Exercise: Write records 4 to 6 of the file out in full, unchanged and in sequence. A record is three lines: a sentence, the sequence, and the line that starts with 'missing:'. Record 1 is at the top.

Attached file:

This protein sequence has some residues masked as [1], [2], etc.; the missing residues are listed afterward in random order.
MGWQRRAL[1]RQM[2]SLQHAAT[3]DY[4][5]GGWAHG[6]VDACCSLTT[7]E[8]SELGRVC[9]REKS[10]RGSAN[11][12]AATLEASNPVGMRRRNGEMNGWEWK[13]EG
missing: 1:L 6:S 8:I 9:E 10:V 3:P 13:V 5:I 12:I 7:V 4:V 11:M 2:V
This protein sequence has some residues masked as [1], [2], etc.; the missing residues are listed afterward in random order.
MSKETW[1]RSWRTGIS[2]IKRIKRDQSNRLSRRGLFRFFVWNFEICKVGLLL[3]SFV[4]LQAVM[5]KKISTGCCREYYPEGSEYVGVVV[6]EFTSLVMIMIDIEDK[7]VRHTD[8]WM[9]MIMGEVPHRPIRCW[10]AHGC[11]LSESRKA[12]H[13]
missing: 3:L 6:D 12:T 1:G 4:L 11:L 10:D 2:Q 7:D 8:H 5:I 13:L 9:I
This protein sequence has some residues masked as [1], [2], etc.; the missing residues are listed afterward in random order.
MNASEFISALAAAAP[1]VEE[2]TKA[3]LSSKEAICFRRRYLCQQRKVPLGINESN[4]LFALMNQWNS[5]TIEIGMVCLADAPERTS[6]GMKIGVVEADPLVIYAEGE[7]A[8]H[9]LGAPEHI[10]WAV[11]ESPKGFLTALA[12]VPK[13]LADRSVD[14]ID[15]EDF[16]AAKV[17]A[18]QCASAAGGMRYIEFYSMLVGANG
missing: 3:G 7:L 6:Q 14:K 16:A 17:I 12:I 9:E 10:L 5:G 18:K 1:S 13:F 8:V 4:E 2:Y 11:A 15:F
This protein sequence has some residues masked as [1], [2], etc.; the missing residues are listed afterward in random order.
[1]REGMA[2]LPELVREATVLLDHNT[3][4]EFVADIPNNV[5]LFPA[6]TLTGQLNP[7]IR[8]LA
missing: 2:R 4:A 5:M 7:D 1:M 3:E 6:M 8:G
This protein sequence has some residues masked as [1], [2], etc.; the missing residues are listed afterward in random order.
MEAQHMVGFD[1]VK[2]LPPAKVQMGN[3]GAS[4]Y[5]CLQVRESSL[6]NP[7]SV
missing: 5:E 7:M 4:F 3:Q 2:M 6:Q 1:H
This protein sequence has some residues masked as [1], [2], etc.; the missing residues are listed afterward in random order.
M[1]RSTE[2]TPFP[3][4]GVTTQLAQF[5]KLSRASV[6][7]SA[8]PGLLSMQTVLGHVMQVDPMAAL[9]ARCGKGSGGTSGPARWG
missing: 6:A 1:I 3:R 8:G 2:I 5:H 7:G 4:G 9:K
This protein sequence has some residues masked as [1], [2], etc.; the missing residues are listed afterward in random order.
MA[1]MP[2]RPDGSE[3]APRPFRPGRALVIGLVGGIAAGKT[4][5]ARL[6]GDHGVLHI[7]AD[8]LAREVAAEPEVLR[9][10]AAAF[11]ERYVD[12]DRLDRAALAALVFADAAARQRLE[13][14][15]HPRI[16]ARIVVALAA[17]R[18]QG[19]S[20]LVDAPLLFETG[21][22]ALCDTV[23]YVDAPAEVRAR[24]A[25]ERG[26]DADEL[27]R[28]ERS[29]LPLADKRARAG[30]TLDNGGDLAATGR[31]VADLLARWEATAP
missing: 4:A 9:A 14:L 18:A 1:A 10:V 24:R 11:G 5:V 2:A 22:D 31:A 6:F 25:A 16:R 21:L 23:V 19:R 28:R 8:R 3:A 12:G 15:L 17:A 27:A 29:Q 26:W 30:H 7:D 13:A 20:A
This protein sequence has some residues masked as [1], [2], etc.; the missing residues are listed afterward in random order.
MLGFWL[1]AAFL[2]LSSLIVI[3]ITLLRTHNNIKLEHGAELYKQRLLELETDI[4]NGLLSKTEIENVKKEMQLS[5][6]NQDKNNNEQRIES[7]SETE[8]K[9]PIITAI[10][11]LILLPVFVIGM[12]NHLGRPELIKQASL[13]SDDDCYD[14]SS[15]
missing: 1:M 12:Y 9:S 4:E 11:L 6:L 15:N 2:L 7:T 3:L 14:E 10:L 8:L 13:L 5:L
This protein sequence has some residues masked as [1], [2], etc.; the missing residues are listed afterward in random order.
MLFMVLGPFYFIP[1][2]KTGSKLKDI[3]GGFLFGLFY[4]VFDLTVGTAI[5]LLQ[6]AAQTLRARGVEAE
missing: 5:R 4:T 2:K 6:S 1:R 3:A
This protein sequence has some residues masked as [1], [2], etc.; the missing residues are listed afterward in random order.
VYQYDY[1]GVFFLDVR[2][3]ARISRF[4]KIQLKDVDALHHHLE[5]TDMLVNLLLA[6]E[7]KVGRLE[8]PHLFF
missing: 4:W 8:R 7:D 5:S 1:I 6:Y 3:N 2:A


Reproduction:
This protein sequence has some residues masked as [1], [2], etc.; the missing residues are listed afterward in random order.
[1]REGMA[2]LPELVREATVLLDHNT[3][4]EFVADIPNNV[5]LFPA[6]TLTGQLNP[7]IR[8]LA
missing: 2:R 4:A 5:M 7:D 1:M 3:E 6:M 8:G
This protein sequence has some residues masked as [1], [2], etc.; the missing residues are listed afterward in random order.
MEAQHMVGFD[1]VK[2]LPPAKVQMGN[3]GAS[4]Y[5]CLQVRESSL[6]NP[7]SV
missing: 5:E 7:M 4:F 3:Q 2:M 6:Q 1:H
This protein sequence has some residues masked as [1], [2], etc.; the missing residues are listed afterward in random order.
M[1]RSTE[2]TPFP[3][4]GVTTQLAQF[5]KLSRASV[6][7]SA[8]PGLLSMQTVLGHVMQVDPMAAL[9]ARCGKGSGGTSGPARWG
missing: 6:A 1:I 3:R 8:G 2:I 5:H 7:G 4:G 9:K